NEW DELHI (Reuters) -India is to fast-track emergency approvals for COVID-19 vaccines that have been authorised by Western countries and Japan, paving the way for possible imports of Pfizer, Johnson & Johnson, and Moderna shots.
The move, which will drop the need for companies to do small, local safety trials for their vaccines before seeking emergency approval, came following the world’s biggest surge in cases in the country this month.
Vaccines authorised by the World Health Organization or authorities in the United States, Europe, the United Kingdom and Japan “may be granted emergency use approval in India, mandating the requirement of post-approval parallel bridging clinical trial”, the health ministry said in a statement.
“The first 100 beneficiaries of such foreign vaccines shall be assessed for seven days for safety outcomes before they are rolled out,” it said.
India, the world’s biggest maker of vaccines, has so far administered more than 106 million doses of COVID-19 shots, but many states are now running short of supplies as inoculations expand due to surging cases.
India has sold more than 54.6 million vaccine doses abroad and gifted more than 10 million doses to partner countries.
It is currently using the AstraZeneca shot and a homegrown vaccine developed by Bharat Biotech for its own immunisation drive. The country this week approved Russia’s Sputnik V shot for emergency use.
Since April 2, India has reported the world’s highest daily tallies of infections, reaching more than 100,000 a day in the last week, compared with fewer than 10,000 daily cases earlier in the year.
India reported 161,736 cases on Tuesday, taking its total to 13.7 million. Deaths rose by 879 to 171,058.
The world’s second-most populous country has also stopped exports of anti-viral drug Remdesivir, developed by Gilead Sciences, due to a local shortage. Indian drug maker Cipla Ltd said it had doubled production of the drug to meet “unprecedented demand”.
RALLIES, RELIGIOUS EVENTS
Hundreds of thousands of devout Hindus are set to bathe in the Ganges river on Wednesday, the third key day of a weeks-long festival, even as peaks in coronavirus infections have prompted government critics to demand the cancellation of such huge events.
Nearly a million Hindus bathed in the Ganges on Monday in the belief that its waters would wash away their sins. More than 100 of those people have tested positive for COVID-19 in random testing carried out by authorities, local media said.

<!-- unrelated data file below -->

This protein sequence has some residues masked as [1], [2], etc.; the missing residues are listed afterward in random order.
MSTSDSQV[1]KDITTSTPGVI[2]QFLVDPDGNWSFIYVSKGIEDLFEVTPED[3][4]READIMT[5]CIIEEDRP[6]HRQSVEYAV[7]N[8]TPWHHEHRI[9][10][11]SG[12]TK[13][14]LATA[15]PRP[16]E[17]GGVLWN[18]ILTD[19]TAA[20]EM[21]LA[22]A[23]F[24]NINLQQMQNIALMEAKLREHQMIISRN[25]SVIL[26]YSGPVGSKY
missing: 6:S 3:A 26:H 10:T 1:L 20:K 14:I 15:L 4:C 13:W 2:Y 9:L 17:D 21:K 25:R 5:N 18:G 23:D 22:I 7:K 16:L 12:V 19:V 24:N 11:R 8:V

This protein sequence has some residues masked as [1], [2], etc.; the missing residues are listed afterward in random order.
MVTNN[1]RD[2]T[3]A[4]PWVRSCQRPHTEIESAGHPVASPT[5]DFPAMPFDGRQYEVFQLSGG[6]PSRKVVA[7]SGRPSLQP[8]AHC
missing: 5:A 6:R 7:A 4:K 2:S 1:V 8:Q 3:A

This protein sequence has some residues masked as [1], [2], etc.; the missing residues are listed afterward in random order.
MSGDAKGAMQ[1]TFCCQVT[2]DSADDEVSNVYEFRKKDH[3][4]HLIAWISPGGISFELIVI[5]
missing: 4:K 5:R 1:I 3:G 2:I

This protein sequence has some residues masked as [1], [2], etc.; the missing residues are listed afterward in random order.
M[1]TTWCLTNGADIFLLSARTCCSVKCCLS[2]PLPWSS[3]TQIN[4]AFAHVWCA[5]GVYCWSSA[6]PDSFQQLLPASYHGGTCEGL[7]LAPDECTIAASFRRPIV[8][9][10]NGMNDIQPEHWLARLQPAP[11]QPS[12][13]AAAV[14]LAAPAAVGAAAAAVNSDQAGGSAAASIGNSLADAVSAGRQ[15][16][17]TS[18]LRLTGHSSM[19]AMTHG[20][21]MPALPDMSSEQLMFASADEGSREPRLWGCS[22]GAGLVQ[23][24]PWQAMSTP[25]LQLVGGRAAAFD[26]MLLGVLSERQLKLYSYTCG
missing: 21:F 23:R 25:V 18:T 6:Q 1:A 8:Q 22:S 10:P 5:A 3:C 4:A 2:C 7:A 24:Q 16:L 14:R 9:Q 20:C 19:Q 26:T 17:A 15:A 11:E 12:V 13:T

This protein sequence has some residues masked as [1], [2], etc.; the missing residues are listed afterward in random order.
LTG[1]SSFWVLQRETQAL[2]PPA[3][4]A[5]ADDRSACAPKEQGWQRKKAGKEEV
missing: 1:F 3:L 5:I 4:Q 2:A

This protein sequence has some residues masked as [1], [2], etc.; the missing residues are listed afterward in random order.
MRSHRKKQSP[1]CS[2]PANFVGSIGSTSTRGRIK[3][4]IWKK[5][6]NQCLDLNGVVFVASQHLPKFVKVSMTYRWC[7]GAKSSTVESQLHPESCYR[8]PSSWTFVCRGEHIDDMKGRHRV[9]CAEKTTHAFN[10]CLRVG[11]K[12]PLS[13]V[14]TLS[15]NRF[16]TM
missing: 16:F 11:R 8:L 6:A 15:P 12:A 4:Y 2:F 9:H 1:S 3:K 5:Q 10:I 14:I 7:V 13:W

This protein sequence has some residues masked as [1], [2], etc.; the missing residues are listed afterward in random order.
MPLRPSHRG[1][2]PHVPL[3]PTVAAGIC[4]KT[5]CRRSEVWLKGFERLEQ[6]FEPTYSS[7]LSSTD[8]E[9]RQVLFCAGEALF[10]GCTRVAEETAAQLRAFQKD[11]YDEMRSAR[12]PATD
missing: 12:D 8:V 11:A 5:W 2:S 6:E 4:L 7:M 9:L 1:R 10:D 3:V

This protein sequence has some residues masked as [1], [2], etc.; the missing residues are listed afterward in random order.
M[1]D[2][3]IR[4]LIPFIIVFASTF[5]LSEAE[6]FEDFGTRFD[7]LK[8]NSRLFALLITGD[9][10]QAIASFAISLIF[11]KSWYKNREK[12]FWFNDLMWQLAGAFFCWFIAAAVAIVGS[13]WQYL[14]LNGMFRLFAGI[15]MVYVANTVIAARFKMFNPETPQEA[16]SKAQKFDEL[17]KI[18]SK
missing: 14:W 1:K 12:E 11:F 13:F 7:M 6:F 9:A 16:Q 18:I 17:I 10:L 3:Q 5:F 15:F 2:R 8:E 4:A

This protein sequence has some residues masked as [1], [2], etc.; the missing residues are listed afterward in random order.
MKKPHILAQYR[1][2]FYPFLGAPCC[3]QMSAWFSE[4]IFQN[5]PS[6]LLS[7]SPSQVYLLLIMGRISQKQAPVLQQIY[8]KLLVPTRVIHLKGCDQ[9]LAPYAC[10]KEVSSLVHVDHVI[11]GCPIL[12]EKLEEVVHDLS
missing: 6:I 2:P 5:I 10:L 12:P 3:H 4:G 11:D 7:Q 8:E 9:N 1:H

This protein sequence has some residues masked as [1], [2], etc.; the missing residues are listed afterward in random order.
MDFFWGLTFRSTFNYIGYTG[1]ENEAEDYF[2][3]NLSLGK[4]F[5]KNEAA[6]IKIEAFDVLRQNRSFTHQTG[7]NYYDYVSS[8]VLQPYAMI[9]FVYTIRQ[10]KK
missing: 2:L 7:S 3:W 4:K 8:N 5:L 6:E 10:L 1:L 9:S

Few of the throngs at the mass religious gathering called the Kumbh Mela, or pitcher festival, observed precautions such as social distancing or mask wearing, Reuters witnesses said.
Hundreds of thousands more are expected to plunge into the waters in the northern city of Haridwar on Wednesday, the next key day of the festival.
Elsewhere, massive election rallies by the ruling Bharatiya Janata Party and opposition parties during polls in four states and one federally-run region have fuelled concern.
Prime Minister Narendra Modi and Home Minister Amit Shah addressed huge rallies on Monday in the eastern state of West Bengal, a key political prize, with Shah posting Twitter pictures of meetings with crowds of supporters while unmasked.
The second wave of infections that began in India’s major cities, such as its financial capital of Mumbai, is increasingly spreading into the hinterland, where healthcare facilities can often be rudimentary.
Health Minister Harsh Vardhan has blamed several factors for the surge.
“There have been elections, religious gatherings, reopening of offices, lots of people travelling, attending social functions, not following rules, little mask-wearing in functions like weddings, even on crowded buses and trains,” he told a video conference last week.
India is currently reporting around double the daily cases of the United States and Brazil, the two other worst affected countries, though its daily death toll lags those of both nations.
India’s total infections rank after only the United States, having overtaken Brazil on Monday.
(Global vaccination tracker: https://graphics.reuters.com/world-coronavirus-tracker-and-maps/vaccination-rollout-and-access)
(Interactive graphic tracking global spread of coronavirus: https://graphics.reuters.com/world-coronavirus-tracker-and-maps)
(Reporting by Krishna N. Das; Editing by Nick Macfie and Ana Nicolaci da Costa)